Saturday, October 12, 2013

On being messy and what that means

So, I am sort of a messy person, married to another non-neatnik, with three active, busy, packrats of children, in a smallish-medium-sized open plan house. I'm also, while not quite a *hoarder*, certainly reluctant to throw stuff out, because you never know when it might come in handy, right?

And let's not pull any punches here - I am quite lazy when it comes to the category of housework best summarised as "the creation of order and management of clutter". I find things like filing paperwork, putting away clean washing, putting away books and knickknacks and stuff, boring and pointless. I'm not like this (mostly) about tasks that involve making things actually clean - I will vaccuum and wipe benches and scrub toilets like a good hausfrau (although, happily, less often these days, as I have a weekly cleaner at the moment). But things that involve clearance? Yeah ... there I struggle.

Partly this is because it seems to me to involve a monumental amount of continuous effort and energy to maintain - my family brings a never-ending stream of detritus into this house, forms and papers and crafts and books and shoes and clothes and *stuff*, all of which has to be shoehorned into the ZERO remaining storage space we have, or else left on surfaces. When I put in the effort and find it a home, my clear surfaces last a day, maybe two or three if I'm super lucky, then they get filled up again. This turns clutter reduction, and tidiness achievement, into a Sisyphean task that saps my will to live in remarkably short order.

Mostly, therefore, I have learned to slide my eyes over the piles of papers, books, clean clothes, toys and whatnots filling up every corner of my house. I keep the loungeroom pretty clear, and retreat in there when the effort of ignoring the rest of it gets too much. This kind of works, except for three things:

1. I lose stuff way too often because my house is a linked series of black holes into which papers, books, clothes, crafts, material, and other things disappear, never to be seen again. This gets maddening and farcical when you are up to the FOURTH lost kids' birthday party invitation in one term, or realise that you have bought not one, not two, but THREE housewarming gifts for a friend because you have successfully managed to lose the first two before delivering them.

Losing stuff wastes time, wastes money and creates stress. This is bad.

2. I dread - DREAD, I tell you - the blowback of birthdays and Christmas in terms of more stuff to try to find a place to put in the kids' bulging bedrooms. I have flat-out told my family that no one is to give me, personally, an object of any kind ever again - books are always acceptable (of course), and if they feel they must, vouchers or tickets are nice, but any additional THINGS will actually make me burst into tears when I think about trying to find somewhere to put them.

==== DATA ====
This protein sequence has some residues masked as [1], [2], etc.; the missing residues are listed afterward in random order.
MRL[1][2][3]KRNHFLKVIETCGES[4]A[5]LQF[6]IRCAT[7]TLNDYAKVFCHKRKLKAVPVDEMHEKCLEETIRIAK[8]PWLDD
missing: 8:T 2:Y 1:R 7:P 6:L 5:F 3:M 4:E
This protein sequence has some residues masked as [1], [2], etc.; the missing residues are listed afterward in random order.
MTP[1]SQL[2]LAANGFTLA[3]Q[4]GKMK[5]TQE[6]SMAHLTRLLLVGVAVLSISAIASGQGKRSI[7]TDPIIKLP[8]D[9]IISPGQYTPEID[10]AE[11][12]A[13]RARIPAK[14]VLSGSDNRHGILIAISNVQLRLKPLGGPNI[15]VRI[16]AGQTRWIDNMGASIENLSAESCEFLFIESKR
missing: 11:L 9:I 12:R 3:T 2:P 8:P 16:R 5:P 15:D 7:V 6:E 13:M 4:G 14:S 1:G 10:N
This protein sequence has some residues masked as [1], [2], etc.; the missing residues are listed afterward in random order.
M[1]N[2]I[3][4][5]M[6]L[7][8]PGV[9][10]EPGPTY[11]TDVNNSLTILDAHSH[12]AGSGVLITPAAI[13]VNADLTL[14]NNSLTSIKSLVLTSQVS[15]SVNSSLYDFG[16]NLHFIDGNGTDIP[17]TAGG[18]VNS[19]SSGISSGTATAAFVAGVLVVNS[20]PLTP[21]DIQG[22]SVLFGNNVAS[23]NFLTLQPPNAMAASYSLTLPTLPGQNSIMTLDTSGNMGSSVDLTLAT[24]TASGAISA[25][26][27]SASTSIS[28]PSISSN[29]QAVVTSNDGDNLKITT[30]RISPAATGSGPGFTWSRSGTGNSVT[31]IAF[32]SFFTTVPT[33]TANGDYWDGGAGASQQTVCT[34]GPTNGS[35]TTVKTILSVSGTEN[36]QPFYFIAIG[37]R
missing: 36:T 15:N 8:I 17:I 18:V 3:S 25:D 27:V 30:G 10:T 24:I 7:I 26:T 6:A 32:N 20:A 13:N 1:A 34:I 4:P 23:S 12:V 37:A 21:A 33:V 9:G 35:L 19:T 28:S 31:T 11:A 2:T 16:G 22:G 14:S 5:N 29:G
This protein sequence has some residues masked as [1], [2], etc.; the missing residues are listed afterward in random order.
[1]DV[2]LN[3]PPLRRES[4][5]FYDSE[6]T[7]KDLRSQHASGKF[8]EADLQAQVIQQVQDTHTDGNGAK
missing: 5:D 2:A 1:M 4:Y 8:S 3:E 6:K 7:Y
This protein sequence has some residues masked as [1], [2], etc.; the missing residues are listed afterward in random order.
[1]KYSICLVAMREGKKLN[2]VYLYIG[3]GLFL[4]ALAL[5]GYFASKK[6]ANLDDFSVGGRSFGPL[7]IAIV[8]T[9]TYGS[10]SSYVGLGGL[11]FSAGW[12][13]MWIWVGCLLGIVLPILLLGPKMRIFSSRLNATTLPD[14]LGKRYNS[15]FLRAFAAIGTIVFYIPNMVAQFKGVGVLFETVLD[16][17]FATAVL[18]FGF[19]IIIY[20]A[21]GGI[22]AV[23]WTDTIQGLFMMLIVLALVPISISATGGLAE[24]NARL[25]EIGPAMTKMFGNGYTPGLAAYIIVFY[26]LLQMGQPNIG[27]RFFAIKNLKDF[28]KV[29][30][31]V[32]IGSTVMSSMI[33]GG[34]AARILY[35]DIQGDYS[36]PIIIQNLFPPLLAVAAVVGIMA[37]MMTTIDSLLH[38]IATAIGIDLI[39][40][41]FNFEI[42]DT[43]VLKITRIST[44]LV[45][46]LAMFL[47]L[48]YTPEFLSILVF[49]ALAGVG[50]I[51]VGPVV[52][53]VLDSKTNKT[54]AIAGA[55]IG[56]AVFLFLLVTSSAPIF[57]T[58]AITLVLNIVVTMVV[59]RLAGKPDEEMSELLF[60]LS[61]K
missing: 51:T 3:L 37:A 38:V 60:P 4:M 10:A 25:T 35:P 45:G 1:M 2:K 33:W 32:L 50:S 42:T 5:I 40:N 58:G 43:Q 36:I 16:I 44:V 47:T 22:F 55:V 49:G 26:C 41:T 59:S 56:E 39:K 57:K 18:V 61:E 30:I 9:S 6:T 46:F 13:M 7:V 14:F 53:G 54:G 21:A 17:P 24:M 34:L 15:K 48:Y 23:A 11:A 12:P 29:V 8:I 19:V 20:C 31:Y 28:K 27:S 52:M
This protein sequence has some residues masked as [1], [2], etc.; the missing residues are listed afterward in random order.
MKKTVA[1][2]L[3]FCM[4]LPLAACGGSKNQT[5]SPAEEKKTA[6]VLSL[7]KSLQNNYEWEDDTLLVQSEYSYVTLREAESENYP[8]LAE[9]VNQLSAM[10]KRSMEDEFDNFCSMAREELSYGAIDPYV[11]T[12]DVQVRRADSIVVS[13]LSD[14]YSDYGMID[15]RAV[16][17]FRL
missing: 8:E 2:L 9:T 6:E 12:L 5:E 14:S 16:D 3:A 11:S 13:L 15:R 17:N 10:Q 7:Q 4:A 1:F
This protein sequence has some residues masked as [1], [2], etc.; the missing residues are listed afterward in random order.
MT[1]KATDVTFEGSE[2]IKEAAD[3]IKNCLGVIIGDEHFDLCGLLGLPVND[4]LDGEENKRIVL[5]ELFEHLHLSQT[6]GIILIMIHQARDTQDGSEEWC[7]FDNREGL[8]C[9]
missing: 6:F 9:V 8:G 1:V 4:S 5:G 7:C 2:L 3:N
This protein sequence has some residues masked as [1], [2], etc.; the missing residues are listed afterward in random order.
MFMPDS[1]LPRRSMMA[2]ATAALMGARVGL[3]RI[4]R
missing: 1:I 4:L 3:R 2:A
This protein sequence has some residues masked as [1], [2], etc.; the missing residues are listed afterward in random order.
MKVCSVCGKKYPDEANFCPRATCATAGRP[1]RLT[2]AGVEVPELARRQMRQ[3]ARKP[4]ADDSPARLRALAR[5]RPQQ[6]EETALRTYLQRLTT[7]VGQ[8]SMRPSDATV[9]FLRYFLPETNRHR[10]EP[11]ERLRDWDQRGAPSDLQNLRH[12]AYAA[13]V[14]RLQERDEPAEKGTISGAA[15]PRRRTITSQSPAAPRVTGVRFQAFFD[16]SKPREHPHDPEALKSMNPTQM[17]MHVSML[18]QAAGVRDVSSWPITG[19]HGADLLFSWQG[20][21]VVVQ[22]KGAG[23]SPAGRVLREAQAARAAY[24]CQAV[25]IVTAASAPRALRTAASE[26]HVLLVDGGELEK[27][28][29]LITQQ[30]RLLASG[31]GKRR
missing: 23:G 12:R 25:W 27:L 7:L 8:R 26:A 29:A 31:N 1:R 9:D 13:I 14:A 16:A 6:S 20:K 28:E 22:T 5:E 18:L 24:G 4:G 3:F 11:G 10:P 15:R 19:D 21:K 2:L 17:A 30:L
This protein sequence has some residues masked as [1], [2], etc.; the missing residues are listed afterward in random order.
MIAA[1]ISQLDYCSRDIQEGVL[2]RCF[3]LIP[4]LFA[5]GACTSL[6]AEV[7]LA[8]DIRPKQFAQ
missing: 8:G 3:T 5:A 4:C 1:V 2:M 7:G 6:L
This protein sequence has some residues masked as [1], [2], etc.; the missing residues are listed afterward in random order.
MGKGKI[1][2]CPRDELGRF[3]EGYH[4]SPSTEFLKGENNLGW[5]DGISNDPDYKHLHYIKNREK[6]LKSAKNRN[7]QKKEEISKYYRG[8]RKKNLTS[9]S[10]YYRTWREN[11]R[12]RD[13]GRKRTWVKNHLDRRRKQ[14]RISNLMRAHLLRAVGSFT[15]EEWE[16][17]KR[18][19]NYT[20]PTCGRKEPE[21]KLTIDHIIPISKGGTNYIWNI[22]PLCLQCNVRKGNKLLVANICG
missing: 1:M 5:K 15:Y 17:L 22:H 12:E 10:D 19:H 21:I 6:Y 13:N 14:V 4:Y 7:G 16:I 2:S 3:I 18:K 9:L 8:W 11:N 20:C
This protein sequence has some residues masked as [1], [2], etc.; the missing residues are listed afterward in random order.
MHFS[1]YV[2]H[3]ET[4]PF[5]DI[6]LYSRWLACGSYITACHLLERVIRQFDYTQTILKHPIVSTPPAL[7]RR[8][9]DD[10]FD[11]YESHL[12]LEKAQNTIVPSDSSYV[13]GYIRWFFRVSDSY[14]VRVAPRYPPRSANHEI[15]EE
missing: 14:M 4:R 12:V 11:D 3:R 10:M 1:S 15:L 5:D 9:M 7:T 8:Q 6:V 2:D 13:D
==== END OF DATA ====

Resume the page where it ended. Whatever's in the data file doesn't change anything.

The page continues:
Dreading the inevitable flow of new stuff creates stress, and is ridiculous because a good 30% of the stuff we *do* have is useless, outdated or no longer in good nick. This is bad.

3. I have some very good friends, and one very good mother, who are neat people. And by neat, I mean show-home-pristine style neat. For these people, my home is too cluttered to be comfortable, and I know they feel that way, and it embarasses and shames me when they come here. Part of what happens then is that I end up trying to whip my family into helping tidy up, but this ends in frustration and shouting and tears, because, to go all Dr Seuss, "this mess is too big and too deep and too tall / We cannot clean it up / There is no way at all!"

Feeling ashamed and embarrassed makes me not want to have anyone over, and as I am a social person, this is both bad and sad.

The truth is, I would like my house to be less messy and better organised. I would like to have a place for everything, and everything in its place. I would like to be able to have people over without predictable family trauma being occasioned by the melodrama that we have to go through to make things presentable. I would like not to lose things, and to have clean surfaces and not to feel depressed at the sight from my doorway.

I don't really know how I can actually accomplish this, though, within the parameters of my life. I work fulltime, and I prioritise activities with my kids when not at work. I also read and write a lot, and am frankly unwilling (and apparently unable - I have actually tried but it never sticks) to sacrifice my book time to house clutter busting. I have tried that FlyLady thing which worked for me Not One Whit, and I've looked at a few other methods but none have been sustainable for me.

Of course, I realise that I live in a house with 4 other people, all of whom contribute to making the messes. My partner, like me, makes attempts to sort and clear, but for similar reasons (although in his case, substitute computer games for reading) his efforts are sporadic and limited in their success. My daughters don't really understand what "tidy" looks like, which is down to us, really, as we haven't modelled it for them. And we all keep bringing things home - more things, with no more space...

I don't know what the answer is. I do know that this is something that drags me down and causes me stress, but that I feel almost powerless to significantly change.


  1. I feel a bit embarrassed to be so heavily focussed on "decluttering." But I struggle organisationally at the best of times, so for me I become dysfunctional very quickly with mess. Lost party invites is one thing but missing the "special days" at school and sending my kid in the wrong clothes etc. is the sort of bad chaos I end up with.

    I think if clutter does not personally bother you and doesn't cause "serious" organisational fails, it is far better to prioritise your poetry, reading etc.

  2. thank's for your share i really like your post